Quote:
He should have incapacitated Carrow, who was about to call Voldemort down on their heads and not only put Harry's life at risk but the lives of many others. But to torture an enemy? - shouldn't Harry should be better than that, as the hero? As I've said before, I like to imagine that post-battle Harry regretted his cheap and easy decision to give into a furious desire for revenge.

But I'm not so much disappointed in Harry for failing, as disappointed in the narrative, which gives no indication that we are supposed to disapprove of his actions.
I agree with you and I think this is what I am also arguing but from a different angle. When it comes to narrative purposes it didn't do anything for me because I already knew Harry wasn't a saint and I also thought it seemed out of character for him to once again use that curse and to say what he said afterwards. McGonagall, who is supposed to be fair, very nearly praises him for it. Not even Luna has anything to say about it.

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It occurs to me that there is a huge disconnect between how the Wizarding World perceives Harry and what Harry really is. Harry himself, for most of the series, is painfully aware of this disconnect. He tends to resent the ridiculous hero-worship directed towards him: it puts him on an impossible pedestal which he is supposed to live up to. Who wouldn't resent this kind of absurd pressure? And of course this doesn't prevent his world viciously turning on him, as we see in OotP.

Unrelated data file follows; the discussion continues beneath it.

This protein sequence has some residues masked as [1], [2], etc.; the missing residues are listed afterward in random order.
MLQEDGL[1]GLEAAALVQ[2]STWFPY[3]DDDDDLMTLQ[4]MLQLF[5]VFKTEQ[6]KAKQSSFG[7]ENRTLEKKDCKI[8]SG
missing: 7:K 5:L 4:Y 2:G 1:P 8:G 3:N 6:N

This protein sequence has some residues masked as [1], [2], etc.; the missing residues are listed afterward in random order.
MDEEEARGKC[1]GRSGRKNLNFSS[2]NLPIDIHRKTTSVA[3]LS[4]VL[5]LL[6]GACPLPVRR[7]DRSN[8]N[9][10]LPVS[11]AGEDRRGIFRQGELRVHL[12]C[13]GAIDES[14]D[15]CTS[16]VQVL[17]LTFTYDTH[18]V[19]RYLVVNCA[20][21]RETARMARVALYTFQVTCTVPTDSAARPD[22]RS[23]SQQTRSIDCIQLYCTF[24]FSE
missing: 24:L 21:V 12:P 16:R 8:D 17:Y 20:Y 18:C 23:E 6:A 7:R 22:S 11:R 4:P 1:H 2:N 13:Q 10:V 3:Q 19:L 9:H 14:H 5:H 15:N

I see what you are saying and yes, there is a discrepancy between how Harry views himself and how the world views him. But when it comes to morals I think he views himself and also wants to be viewed in a better way than he is. He resents all suggestions that he has anything in common with Voldemort, doesn't want to be a Slytherin, is appalled that people believe he released the Basilisk in the school and that he is lying about Voldemort's return. I've always viewed him as someone who isn't a saint but who is moral, with decent values and who rejects the dark arts or any similarities he might share with Voldemort. So keeping this in mind, the most reasonable thing for him to do would be to also reject the Cruciatus curse. Yet he not only casts it once but attempts to do so on two other occasions as well. That's not a normal reaction in anger, IMO, because it seems that the first thing on his mind when someone does something hurtful is use an Unforgivable curse to torture that person despite knowing what a terrible curse it is and what damage it can cause.